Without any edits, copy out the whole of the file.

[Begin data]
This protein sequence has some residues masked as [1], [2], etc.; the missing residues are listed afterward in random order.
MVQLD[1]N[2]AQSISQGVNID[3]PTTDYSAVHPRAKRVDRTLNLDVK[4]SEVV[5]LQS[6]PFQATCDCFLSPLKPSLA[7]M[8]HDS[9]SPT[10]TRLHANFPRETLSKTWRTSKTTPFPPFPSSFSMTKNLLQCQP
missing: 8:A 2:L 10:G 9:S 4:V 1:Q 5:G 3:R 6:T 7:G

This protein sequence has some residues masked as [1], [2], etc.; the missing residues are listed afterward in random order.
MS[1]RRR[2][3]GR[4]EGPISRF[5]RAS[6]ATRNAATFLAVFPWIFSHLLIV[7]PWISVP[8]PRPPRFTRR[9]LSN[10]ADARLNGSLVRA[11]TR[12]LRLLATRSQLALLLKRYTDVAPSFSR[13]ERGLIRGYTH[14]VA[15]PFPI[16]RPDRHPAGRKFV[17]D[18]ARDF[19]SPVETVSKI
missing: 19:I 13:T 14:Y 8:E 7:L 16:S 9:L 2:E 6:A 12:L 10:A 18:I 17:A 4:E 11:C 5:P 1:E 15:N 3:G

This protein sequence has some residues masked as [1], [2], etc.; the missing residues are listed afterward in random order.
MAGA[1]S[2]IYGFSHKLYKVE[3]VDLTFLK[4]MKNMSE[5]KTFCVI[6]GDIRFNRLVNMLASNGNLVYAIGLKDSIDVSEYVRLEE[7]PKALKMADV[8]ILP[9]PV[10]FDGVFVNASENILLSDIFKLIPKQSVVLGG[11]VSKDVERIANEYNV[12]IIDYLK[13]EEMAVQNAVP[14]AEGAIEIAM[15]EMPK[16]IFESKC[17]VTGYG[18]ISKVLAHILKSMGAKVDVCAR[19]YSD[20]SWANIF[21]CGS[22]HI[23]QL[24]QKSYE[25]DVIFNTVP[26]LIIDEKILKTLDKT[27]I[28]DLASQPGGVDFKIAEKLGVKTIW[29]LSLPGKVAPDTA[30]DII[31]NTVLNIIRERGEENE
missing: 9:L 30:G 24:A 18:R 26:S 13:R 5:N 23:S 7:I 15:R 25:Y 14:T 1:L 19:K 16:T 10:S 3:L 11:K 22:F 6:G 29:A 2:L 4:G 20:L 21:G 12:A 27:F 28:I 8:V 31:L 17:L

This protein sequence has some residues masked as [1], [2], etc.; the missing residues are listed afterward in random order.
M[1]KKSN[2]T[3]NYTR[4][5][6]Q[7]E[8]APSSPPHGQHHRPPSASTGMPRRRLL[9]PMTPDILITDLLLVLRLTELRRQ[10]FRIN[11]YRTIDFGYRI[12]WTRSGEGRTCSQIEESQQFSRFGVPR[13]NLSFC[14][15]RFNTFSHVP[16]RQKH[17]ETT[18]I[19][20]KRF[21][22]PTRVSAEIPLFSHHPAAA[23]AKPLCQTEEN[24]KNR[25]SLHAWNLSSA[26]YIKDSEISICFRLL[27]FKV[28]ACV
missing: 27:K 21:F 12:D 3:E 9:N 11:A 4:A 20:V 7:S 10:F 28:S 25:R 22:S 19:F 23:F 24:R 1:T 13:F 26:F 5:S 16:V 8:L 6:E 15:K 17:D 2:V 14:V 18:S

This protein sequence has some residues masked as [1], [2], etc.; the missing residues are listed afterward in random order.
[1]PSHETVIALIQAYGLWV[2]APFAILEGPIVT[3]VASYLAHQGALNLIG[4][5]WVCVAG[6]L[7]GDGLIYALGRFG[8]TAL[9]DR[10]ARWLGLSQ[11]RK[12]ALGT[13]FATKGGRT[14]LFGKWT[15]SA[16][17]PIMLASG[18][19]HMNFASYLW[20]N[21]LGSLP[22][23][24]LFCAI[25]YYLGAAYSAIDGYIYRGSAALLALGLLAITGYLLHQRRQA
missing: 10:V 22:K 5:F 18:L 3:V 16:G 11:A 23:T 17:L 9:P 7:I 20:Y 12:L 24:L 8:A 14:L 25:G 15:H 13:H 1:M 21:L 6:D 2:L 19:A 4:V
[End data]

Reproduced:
This protein sequence has some residues masked as [1], [2], etc.; the missing residues are listed afterward in random order.
MVQLD[1]N[2]AQSISQGVNID[3]PTTDYSAVHPRAKRVDRTLNLDVK[4]SEVV[5]LQS[6]PFQATCDCFLSPLKPSLA[7]M[8]HDS[9]SPT[10]TRLHANFPRETLSKTWRTSKTTPFPPFPSSFSMTKNLLQCQP
missing: 8:A 2:L 10:G 9:S 4:V 1:Q 5:G 3:R 6:T 7:G

This protein sequence has some residues masked as [1], [2], etc.; the missing residues are listed afterward in random order.
MS[1]RRR[2][3]GR[4]EGPISRF[5]RAS[6]ATRNAATFLAVFPWIFSHLLIV[7]PWISVP[8]PRPPRFTRR[9]LSN[10]ADARLNGSLVRA[11]TR[12]LRLLATRSQLALLLKRYTDVAPSFSR[13]ERGLIRGYTH[14]VA[15]PFPI[16]RPDRHPAGRKFV[17]D[18]ARDF[19]SPVETVSKI
missing: 19:I 13:T 14:Y 8:E 7:L 16:S 9:L 2:E 6:A 12:L 10:A 18:I 17:A 4:E 11:C 5:P 1:E 15:N 3:G

This protein sequence has some residues masked as [1], [2], etc.; the missing residues are listed afterward in random order.
MAGA[1]S[2]IYGFSHKLYKVE[3]VDLTFLK[4]MKNMSE[5]KTFCVI[6]GDIRFNRLVNMLASNGNLVYAIGLKDSIDVSEYVRLEE[7]PKALKMADV[8]ILP[9]PV[10]FDGVFVNASENILLSDIFKLIPKQSVVLGG[11]VSKDVERIANEYNV[12]IIDYLK[13]EEMAVQNAVP[14]AEGAIEIAM[15]EMPK[16]IFESKC[17]VTGYG[18]ISKVLAHILKSMGAKVDVCAR[19]YSD[20]SWANIF[21]CGS[22]HI[23]QL[24]QKSYE[25]DVIFNTVP[26]LIIDEKILKTLDKT[27]I[28]DLASQPGGVDFKIAEKLGVKTIW[29]LSLPGKVAPDTA[30]DII[31]NTVLNIIRERGEENE
missing: 9:L 30:G 24:A 18:R 26:S 13:R 5:N 23:S 7:I 15:R 25:Y 14:T 1:L 19:K 16:T 10:S 3:L 11:K 22:F 6:G 29:A 2:L 4:G 20:L 21:G 12:A 27:F 28:I 8:V 31:L 17:L

This protein sequence has some residues masked as [1], [2], etc.; the missing residues are listed afterward in random order.
M[1]KKSN[2]T[3]NYTR[4][5][6]Q[7]E[8]APSSPPHGQHHRPPSASTGMPRRRLL[9]PMTPDILITDLLLVLRLTELRRQ[10]FRIN[11]YRTIDFGYRI[12]WTRSGEGRTCSQIEESQQFSRFGVPR[13]NLSFC[14][15]RFNTFSHVP[16]RQKH[17]ETT[18]I[19][20]KRF[21][22]PTRVSAEIPLFSHHPAAA[23]AKPLCQTEEN[24]KNR[25]SLHAWNLSSA[26]YIKDSEISICFRLL[27]FKV[28]ACV
missing: 27:K 21:F 12:D 3:E 9:N 11:A 4:A 20:V 7:S 10:F 28:S 25:R 22:S 19:F 23:F 24:R 1:T 13:F 26:F 5:S 16:V 8:L 6:E 15:K 17:D 2:V 14:V 18:S

This protein sequence has some residues masked as [1], [2], etc.; the missing residues are listed afterward in random order.
[1]PSHETVIALIQAYGLWV[2]APFAILEGPIVT[3]VASYLAHQGALNLIG[4][5]WVCVAG[6]L[7]GDGLIYALGRFG[8]TAL[9]DR[10]ARWLGLSQ[11]RK[12]ALGT[13]FATKGGRT[14]LFGKWT[15]SA[16][17]PIMLASG[18][19]HMNFASYLW[20]N[21]LGSLP[22][23][24]LFCAI[25]YYLGAAYSAIDGYIYRGSAALLALGLLAITGYLLHQRRQA
missing: 10:V 22:K 5:F 18:L 3:V 16:G 11:A 23:T 17:L 9:P 7:I 20:Y 12:L 24:L 8:A 14:L 25:G 15:H 13:H 1:M 21:L 6:D 2:L 19:A 4:V